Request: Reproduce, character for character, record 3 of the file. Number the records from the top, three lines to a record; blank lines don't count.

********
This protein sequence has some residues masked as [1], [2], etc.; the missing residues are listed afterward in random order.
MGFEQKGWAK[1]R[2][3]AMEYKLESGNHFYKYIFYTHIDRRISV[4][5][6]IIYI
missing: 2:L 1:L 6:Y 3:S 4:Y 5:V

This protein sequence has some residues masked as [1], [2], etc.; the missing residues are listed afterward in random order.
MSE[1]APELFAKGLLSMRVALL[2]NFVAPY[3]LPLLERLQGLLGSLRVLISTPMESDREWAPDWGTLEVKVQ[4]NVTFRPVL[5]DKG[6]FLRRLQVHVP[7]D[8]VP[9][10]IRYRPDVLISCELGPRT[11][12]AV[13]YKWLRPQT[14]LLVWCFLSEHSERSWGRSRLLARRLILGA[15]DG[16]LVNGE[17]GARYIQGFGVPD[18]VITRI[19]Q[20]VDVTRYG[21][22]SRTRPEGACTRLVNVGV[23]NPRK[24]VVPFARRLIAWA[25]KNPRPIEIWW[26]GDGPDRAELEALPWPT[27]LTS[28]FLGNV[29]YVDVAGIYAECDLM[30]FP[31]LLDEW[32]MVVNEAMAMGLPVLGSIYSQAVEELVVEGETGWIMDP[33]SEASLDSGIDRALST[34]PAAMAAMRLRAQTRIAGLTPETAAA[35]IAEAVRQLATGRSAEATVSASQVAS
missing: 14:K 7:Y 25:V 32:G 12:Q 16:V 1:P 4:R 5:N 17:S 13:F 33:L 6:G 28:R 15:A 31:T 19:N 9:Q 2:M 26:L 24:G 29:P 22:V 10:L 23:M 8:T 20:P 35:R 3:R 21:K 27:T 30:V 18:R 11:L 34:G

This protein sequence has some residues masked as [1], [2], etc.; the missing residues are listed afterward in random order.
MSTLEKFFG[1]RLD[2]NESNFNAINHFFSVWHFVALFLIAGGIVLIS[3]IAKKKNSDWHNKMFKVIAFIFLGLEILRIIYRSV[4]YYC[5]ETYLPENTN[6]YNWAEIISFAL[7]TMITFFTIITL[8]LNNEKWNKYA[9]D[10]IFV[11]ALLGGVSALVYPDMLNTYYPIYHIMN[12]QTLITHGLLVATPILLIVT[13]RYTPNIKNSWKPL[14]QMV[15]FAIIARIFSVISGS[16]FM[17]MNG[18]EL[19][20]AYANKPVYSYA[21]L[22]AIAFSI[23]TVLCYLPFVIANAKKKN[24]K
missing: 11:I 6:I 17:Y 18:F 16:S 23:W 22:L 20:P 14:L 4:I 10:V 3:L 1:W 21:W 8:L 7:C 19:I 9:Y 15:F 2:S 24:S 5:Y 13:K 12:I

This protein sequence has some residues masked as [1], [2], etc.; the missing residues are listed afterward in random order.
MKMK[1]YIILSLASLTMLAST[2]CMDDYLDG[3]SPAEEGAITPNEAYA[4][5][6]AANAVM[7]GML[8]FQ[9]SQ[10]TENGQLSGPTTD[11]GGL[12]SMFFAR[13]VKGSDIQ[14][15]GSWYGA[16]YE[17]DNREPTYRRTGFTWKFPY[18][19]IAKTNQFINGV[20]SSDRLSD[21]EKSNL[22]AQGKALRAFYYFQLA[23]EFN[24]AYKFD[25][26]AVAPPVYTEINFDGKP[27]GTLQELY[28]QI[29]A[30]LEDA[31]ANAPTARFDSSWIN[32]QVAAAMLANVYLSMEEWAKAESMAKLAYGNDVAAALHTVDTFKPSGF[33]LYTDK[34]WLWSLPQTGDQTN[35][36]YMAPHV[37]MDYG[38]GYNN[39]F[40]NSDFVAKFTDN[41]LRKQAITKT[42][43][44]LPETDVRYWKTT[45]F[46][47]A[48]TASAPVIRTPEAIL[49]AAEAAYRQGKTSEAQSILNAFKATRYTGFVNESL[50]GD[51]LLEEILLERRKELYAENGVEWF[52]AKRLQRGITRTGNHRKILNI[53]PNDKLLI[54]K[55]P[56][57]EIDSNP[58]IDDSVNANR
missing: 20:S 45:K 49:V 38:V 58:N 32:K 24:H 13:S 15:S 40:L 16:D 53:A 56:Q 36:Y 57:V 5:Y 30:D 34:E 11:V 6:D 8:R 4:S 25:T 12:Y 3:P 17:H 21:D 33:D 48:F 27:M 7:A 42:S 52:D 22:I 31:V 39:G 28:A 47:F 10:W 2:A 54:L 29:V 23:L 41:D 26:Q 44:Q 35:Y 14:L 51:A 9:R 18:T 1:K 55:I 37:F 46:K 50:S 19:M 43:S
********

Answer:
This protein sequence has some residues masked as [1], [2], etc.; the missing residues are listed afterward in random order.
MSTLEKFFG[1]RLD[2]NESNFNAINHFFSVWHFVALFLIAGGIVLIS[3]IAKKKNSDWHNKMFKVIAFIFLGLEILRIIYRSV[4]YYC[5]ETYLPENTN[6]YNWAEIISFAL[7]TMITFFTIITL[8]LNNEKWNKYA[9]D[10]IFV[11]ALLGGVSALVYPDMLNTYYPIYHIMN[12]QTLITHGLLVATPILLIVT[13]RYTPNIKNSWKPL[14]QMV[15]FAIIARIFSVISGS[16]FM[17]MNG[18]EL[19][20]AYANKPVYSYA[21]L[22]AIAFSI[23]TVLCYLPFVIANAKKKN[24]K
missing: 11:I 6:I 17:Y 18:F 16:S 23:W 22:L 20:P 14:L 4:I 10:V 3:L 1:W 21:W 8:L 7:C 19:I 9:Y 15:F 2:S 24:S 5:Y 13:K 12:I